GRECO Concerned About Widespread Graft Allegations

Published: 05 June 2020

Greco-logoGRECO (Group of States against Corruption) (Photo: GRECO)

By Zdravko Ljubas

The Council of Europe’s anti-graft body said it was concerned about allegations of widespread corruption among public officials in recent years, and that many member countries have mostly failed to properly address lobbying, conflicts of interest and “revolving doors” in central governments.

“No person, state or institution is immune to corruption,” said Marin Mrčela, President of GRECO (Group of States against Corruption), in the institution’s latest report, published on Wednesday.

He added that politicians, irrespective of their political affiliation, “need to lead by example” in that regard. The report commended a slight progress recorded in member states in complying with anti-graft recommendations in 2019, but stressed that more needs to be done.

Marija Pejčinović Burić, Secretary General of the Council of Europe, also stressed that the GRECO states “should step up their efforts to fully implement the body’s recommendations.”

“Implementing effective anti-corruption measures and promoting integrity and transparency should therefore be a priority for public authorities at all times,” she said.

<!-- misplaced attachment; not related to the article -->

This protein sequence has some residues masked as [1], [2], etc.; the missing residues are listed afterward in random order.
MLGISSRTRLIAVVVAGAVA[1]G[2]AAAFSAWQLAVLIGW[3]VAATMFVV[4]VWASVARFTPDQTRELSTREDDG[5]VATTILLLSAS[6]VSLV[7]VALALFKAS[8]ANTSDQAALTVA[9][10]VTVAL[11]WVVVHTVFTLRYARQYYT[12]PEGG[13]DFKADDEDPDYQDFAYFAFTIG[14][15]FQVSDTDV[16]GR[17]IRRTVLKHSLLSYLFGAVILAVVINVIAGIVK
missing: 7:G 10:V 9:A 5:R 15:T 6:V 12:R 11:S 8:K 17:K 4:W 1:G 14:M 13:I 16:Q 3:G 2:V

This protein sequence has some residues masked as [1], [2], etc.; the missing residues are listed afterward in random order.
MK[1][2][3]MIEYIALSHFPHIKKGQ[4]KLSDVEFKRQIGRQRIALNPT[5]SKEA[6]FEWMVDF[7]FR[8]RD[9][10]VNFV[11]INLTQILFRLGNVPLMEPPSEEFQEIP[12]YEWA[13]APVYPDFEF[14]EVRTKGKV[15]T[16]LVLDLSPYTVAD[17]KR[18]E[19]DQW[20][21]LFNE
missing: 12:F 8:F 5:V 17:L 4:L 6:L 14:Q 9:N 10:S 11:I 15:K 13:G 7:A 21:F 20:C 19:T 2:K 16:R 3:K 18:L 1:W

The report, which reviews the measures to prevent corruption taken in GRECO’s member states in 2019 in respect of parliamentarians, judges and prosecutors, as well as in central governments, including top executive functions and law enforcement agencies, indicates that some countries were falling behind on battling corruption when it comes to MPs.

Improvements, according to the report, are also needed to prevent continuing attacks on the independence of the judiciary in some member states.

GRECO’s recommendations on law enforcement agencies referred mostly to codes of conduct, promotion and dismissal, conflicts of interest, post-employment restrictions, and the protection of whistleblowers.

The 2019 report shows that the body’s recommendations with the lowest level of compliance continued to be those “issued in respect of MPs (26%), whilst it was higher in respect of judges (36%) and prosecutors (47%).

“This explains to a large extent why people’s trust in politics is very low and will be even lower if politicians don’t step up their compliance with integrity standards,” GRECO’s President said.